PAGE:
Many chairs find it helpful to have a pre meeting to get everyone organised and to talk about how the committee might approach each item.

During the meeting the chair can set out what the purpose of each item is and then manage the questions. At the end of each item a good facilitator will summarise what has been agreed and set out any recommendations for the committee to agree.

Finally, facilitation is about intervening when things aren’t running smoothly – gently encouraging long contributions to reach a conclusion, bringing in those who have not been able to contribute and addressing any unhelpful or rude behaviour.


Think about yourself as the compere for the meeting. Making sure everyone is comfortable, feeling positive and know’s what’s going on. 

For the people watching, whether in the room, online or catching later via video, a commentary can be really helpful. By introducing the committee, the meeting, each item, to an audience that you assume isn’t familiar with what’s going on, you can help to make the proceedings more open and transparent. In fact it also helps you and the committee to remember why you are there and what you are trying to do. 

Getting everyone in the right frame of mind before the meeting starts is also a helpful aspect of hosting. Saying hello to committee members beforehand, taking time before the meeting to talk to any invited speakers, particularly members of the public, about what’s coming up so they know what to expect and if they have any concerns.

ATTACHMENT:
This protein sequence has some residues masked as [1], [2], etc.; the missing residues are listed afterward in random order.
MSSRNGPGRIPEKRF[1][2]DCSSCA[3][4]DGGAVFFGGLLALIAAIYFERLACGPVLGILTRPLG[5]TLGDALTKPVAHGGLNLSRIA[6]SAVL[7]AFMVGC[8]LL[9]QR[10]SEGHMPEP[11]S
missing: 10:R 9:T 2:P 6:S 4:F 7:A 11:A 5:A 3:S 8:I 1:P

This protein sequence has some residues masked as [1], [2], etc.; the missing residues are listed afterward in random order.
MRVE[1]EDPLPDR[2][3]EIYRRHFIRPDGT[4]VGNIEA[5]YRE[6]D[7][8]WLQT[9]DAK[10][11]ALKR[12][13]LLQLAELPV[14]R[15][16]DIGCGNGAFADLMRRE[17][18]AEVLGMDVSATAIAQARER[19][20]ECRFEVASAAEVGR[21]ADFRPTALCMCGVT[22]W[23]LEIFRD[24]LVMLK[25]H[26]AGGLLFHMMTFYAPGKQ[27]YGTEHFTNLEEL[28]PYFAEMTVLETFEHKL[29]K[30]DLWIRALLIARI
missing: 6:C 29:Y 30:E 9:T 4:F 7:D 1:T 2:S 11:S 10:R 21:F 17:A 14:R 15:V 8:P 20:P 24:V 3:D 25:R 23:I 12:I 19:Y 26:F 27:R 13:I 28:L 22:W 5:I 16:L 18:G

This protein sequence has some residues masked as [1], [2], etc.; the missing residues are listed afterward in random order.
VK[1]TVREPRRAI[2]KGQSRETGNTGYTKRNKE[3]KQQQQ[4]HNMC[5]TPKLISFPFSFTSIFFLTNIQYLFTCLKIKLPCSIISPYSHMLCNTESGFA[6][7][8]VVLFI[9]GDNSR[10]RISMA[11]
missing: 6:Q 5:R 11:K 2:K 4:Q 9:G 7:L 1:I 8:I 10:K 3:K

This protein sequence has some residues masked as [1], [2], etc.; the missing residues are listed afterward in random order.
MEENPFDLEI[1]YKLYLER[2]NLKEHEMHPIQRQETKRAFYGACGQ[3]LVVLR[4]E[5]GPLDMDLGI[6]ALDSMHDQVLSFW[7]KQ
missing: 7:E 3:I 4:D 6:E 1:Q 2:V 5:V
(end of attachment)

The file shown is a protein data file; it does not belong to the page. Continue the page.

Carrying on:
Finally the host can help create a positive atmosphere by showing appreciation for those contributing to the success of the meeting whether members, advisors, outside speakers and support staff.

Committee representative

As a representative of the committee, the chair presents the work of the committee and speaks on its behalf.

This might involve presenting the recommendations to the executive or to full council meetings

It might involve speaking to the media about the work that the committee is doing.

The annual report is another way that the chair represents the committee – by providing a foreword and a summary of the committee’s work for the year.

Of course, speaking on behalf of the committee means being confident that it is the view of the whole committee that you are representing and checking in with them first if you need to.

Team leader

The team leader role is about helping the committee to work as effectively as possible.

This means encouraging and supporting cross party working and scrutiny work always has more impact when it is cross party.

It also means making the best use of everyone’s availability, skills and interests  – leaning more on those who have time available and asking those with particular interests to specialise, for example.

The team leader role is also about making sure the committee has the resources it needs. Whether making the case for the staff that are needed or helping to bring in additional support from inside or outside the organisation.

Scrutiny champion

Scrutiny can often feel like a Cinderella compared with other parts of the council’s decision making processes. For this reason it’s important that chairs speak up and tell a good story about scrutiny and it’s role within council governance.

This might mean speaking up for scrutiny when the constitution or the budget are being debated in council meetings, contributing to governance reviews to ensure scrutiny is properly reflected and speaking to officers, partners and public to share what scrutiny is and what it does.


Public domain image here.